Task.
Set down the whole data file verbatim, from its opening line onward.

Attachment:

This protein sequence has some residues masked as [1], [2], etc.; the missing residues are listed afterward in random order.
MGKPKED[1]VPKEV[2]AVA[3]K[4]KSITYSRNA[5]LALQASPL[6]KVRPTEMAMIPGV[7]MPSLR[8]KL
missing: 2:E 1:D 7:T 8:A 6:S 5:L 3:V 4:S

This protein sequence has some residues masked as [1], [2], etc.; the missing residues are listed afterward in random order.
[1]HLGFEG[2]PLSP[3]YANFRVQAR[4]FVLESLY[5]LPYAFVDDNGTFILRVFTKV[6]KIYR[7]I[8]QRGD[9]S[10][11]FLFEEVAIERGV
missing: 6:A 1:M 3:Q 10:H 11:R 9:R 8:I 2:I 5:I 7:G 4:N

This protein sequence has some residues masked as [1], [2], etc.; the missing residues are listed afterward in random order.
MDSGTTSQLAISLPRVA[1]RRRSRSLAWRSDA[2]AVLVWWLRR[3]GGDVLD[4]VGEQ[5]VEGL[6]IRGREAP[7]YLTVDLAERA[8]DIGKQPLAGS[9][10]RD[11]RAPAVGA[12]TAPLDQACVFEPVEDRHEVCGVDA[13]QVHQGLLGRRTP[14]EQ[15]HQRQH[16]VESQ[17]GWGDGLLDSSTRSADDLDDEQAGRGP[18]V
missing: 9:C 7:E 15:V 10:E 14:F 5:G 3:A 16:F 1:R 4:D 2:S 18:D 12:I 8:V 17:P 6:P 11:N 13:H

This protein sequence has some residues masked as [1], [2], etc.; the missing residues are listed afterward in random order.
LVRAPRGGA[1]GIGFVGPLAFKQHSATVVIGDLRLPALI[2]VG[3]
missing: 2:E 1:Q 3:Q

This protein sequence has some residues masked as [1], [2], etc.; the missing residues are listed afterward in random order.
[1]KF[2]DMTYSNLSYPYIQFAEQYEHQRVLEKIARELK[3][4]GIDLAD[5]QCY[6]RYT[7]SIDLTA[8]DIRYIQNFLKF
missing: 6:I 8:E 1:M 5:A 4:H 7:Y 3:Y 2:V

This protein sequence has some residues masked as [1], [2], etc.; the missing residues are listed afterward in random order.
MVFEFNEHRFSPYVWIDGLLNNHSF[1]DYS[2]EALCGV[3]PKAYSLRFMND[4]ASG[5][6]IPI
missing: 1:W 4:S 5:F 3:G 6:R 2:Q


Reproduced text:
This protein sequence has some residues masked as [1], [2], etc.; the missing residues are listed afterward in random order.
MGKPKED[1]VPKEV[2]AVA[3]K[4]KSITYSRNA[5]LALQASPL[6]KVRPTEMAMIPGV[7]MPSLR[8]KL
missing: 2:E 1:D 7:T 8:A 6:S 5:L 3:V 4:S

This protein sequence has some residues masked as [1], [2], etc.; the missing residues are listed afterward in random order.
[1]HLGFEG[2]PLSP[3]YANFRVQAR[4]FVLESLY[5]LPYAFVDDNGTFILRVFTKV[6]KIYR[7]I[8]QRGD[9]S[10][11]FLFEEVAIERGV
missing: 6:A 1:M 3:Q 10:H 11:R 9:R 8:I 2:I 5:I 7:G 4:N

This protein sequence has some residues masked as [1], [2], etc.; the missing residues are listed afterward in random order.
MDSGTTSQLAISLPRVA[1]RRRSRSLAWRSDA[2]AVLVWWLRR[3]GGDVLD[4]VGEQ[5]VEGL[6]IRGREAP[7]YLTVDLAERA[8]DIGKQPLAGS[9][10]RD[11]RAPAVGA[12]TAPLDQACVFEPVEDRHEVCGVDA[13]QVHQGLLGRRTP[14]EQ[15]HQRQH[16]VESQ[17]GWGDGLLDSSTRSADDLDDEQAGRGP[18]V
missing: 9:C 7:E 15:V 10:E 14:F 5:G 3:A 16:F 1:R 4:D 2:S 18:D 12:I 8:V 17:P 6:P 11:N 13:H

This protein sequence has some residues masked as [1], [2], etc.; the missing residues are listed afterward in random order.
LVRAPRGGA[1]GIGFVGPLAFKQHSATVVIGDLRLPALI[2]VG[3]
missing: 2:E 1:Q 3:Q

This protein sequence has some residues masked as [1], [2], etc.; the missing residues are listed afterward in random order.
[1]KF[2]DMTYSNLSYPYIQFAEQYEHQRVLEKIARELK[3][4]GIDLAD[5]QCY[6]RYT[7]SIDLTA[8]DIRYIQNFLKF
missing: 6:I 8:E 1:M 5:A 4:H 7:Y 3:Y 2:V

This protein sequence has some residues masked as [1], [2], etc.; the missing residues are listed afterward in random order.
MVFEFNEHRFSPYVWIDGLLNNHSF[1]DYS[2]EALCGV[3]PKAYSLRFMND[4]ASG[5][6]IPI
missing: 1:W 4:S 5:F 3:G 6:R 2:Q